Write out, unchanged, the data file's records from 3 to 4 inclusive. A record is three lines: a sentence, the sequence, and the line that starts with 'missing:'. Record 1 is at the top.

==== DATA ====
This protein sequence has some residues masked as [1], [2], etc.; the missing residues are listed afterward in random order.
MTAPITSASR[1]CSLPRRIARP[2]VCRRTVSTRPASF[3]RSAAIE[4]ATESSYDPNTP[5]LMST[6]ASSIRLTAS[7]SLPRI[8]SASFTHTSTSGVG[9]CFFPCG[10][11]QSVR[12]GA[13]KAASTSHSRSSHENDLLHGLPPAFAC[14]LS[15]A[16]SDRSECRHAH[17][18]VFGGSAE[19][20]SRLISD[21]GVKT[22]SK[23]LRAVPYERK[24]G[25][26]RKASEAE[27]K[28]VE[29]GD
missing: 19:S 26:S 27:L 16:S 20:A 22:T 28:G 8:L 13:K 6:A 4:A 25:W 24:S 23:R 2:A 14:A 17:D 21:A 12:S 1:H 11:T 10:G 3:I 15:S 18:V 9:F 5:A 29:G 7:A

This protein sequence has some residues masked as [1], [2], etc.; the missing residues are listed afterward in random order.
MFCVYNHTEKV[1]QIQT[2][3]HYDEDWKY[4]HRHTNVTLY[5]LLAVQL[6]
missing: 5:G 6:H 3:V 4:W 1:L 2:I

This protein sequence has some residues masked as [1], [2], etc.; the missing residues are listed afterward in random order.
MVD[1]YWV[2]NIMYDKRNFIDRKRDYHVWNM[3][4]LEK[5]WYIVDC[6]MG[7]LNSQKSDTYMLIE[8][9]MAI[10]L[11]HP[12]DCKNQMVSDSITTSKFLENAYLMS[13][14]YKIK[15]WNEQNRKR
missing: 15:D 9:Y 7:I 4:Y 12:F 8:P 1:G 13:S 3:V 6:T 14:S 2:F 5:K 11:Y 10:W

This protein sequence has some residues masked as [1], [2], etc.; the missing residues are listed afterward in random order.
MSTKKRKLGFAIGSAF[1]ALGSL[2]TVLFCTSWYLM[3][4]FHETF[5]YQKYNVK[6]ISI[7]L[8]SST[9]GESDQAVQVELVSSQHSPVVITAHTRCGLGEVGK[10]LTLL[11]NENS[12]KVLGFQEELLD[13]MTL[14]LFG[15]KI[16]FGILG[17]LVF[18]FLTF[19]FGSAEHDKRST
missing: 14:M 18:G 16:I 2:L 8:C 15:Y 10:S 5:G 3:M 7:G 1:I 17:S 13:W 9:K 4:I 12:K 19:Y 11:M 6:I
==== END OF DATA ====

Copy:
This protein sequence has some residues masked as [1], [2], etc.; the missing residues are listed afterward in random order.
MVD[1]YWV[2]NIMYDKRNFIDRKRDYHVWNM[3][4]LEK[5]WYIVDC[6]MG[7]LNSQKSDTYMLIE[8][9]MAI[10]L[11]HP[12]DCKNQMVSDSITTSKFLENAYLMS[13][14]YKIK[15]WNEQNRKR
missing: 15:D 9:Y 7:I 4:Y 12:F 8:P 1:G 13:S 3:V 6:T 14:S 2:F 5:K 11:Y 10:W

This protein sequence has some residues masked as [1], [2], etc.; the missing residues are listed afterward in random order.
MSTKKRKLGFAIGSAF[1]ALGSL[2]TVLFCTSWYLM[3][4]FHETF[5]YQKYNVK[6]ISI[7]L[8]SST[9]GESDQAVQVELVSSQHSPVVITAHTRCGLGEVGK[10]LTLL[11]NENS[12]KVLGFQEELLD[13]MTL[14]LFG[15]KI[16]FGILG[17]LVF[18]FLTF[19]FGSAEHDKRST
missing: 14:M 18:G 16:I 2:L 8:C 15:Y 10:S 5:G 3:M 7:G 1:I 17:S 13:W 9:K 4:I 12:K 19:Y 11:M 6:I